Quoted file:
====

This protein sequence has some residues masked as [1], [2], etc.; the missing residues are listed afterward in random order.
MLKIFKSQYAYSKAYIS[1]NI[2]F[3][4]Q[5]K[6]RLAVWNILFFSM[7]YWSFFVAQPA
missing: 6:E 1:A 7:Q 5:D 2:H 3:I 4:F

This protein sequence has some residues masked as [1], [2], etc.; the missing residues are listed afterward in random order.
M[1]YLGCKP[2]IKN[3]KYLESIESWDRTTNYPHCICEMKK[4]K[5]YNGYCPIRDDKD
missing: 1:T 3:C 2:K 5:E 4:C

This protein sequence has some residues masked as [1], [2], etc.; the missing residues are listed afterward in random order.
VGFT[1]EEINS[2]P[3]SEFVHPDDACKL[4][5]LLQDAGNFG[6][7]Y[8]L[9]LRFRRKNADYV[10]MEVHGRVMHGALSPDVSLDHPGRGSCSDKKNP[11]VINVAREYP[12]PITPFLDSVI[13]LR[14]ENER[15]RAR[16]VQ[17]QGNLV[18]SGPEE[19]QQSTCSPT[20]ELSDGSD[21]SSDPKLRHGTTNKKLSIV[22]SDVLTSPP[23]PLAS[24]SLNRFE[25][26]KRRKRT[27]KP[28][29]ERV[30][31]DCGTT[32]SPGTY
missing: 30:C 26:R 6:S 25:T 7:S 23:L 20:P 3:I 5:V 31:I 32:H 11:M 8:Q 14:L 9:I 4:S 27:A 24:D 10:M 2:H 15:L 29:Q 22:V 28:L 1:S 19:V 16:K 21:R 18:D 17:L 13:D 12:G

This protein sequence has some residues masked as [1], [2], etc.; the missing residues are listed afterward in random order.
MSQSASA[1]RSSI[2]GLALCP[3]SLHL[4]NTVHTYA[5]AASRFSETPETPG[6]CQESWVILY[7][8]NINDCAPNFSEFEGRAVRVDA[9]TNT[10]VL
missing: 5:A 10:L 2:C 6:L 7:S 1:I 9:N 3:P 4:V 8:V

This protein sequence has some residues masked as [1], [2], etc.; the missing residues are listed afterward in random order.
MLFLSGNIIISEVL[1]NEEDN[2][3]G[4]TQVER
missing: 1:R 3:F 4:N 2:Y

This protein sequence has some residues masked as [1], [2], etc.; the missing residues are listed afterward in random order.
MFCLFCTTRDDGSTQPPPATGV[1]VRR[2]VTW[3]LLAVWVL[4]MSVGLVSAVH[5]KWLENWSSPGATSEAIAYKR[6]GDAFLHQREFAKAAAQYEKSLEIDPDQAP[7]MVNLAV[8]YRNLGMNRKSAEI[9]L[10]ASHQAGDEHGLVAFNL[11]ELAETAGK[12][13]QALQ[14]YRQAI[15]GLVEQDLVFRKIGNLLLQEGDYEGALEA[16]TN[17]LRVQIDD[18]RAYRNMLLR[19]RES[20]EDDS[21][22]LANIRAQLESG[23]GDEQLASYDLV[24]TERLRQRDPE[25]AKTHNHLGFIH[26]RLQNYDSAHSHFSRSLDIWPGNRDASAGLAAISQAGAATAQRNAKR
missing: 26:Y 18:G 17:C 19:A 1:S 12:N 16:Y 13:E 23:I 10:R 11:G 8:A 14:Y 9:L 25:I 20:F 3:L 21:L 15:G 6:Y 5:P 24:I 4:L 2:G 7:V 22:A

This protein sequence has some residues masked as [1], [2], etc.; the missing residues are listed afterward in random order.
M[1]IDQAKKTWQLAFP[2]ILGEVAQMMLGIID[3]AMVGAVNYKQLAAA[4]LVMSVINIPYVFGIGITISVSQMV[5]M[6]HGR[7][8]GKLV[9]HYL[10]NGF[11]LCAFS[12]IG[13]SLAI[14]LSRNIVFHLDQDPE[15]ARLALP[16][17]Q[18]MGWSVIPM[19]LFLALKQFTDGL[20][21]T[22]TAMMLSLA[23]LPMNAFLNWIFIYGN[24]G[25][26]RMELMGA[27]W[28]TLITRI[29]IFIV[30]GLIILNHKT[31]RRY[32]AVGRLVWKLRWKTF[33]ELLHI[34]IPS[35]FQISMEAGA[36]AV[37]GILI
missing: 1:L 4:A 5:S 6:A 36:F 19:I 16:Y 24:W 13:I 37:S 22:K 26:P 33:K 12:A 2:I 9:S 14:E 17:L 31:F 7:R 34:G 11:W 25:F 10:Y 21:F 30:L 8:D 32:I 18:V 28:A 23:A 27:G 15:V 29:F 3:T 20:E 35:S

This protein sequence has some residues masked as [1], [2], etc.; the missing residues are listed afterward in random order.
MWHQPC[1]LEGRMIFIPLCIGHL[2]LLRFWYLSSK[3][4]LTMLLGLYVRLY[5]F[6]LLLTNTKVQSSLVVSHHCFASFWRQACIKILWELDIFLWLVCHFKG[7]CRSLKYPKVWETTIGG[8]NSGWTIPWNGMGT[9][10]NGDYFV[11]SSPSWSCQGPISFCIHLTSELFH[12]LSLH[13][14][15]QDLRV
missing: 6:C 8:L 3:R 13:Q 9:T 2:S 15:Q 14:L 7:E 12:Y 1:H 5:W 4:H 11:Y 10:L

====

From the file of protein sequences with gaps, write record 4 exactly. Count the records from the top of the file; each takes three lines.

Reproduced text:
This protein sequence has some residues masked as [1], [2], etc.; the missing residues are listed afterward in random order.
MSQSASA[1]RSSI[2]GLALCP[3]SLHL[4]NTVHTYA[5]AASRFSETPETPG[6]CQESWVILY[7][8]NINDCAPNFSEFEGRAVRVDA[9]TNT[10]VL
missing: 5:A 10:L 2:C 6:L 7:S 1:I 9:N 3:P 4:V 8:V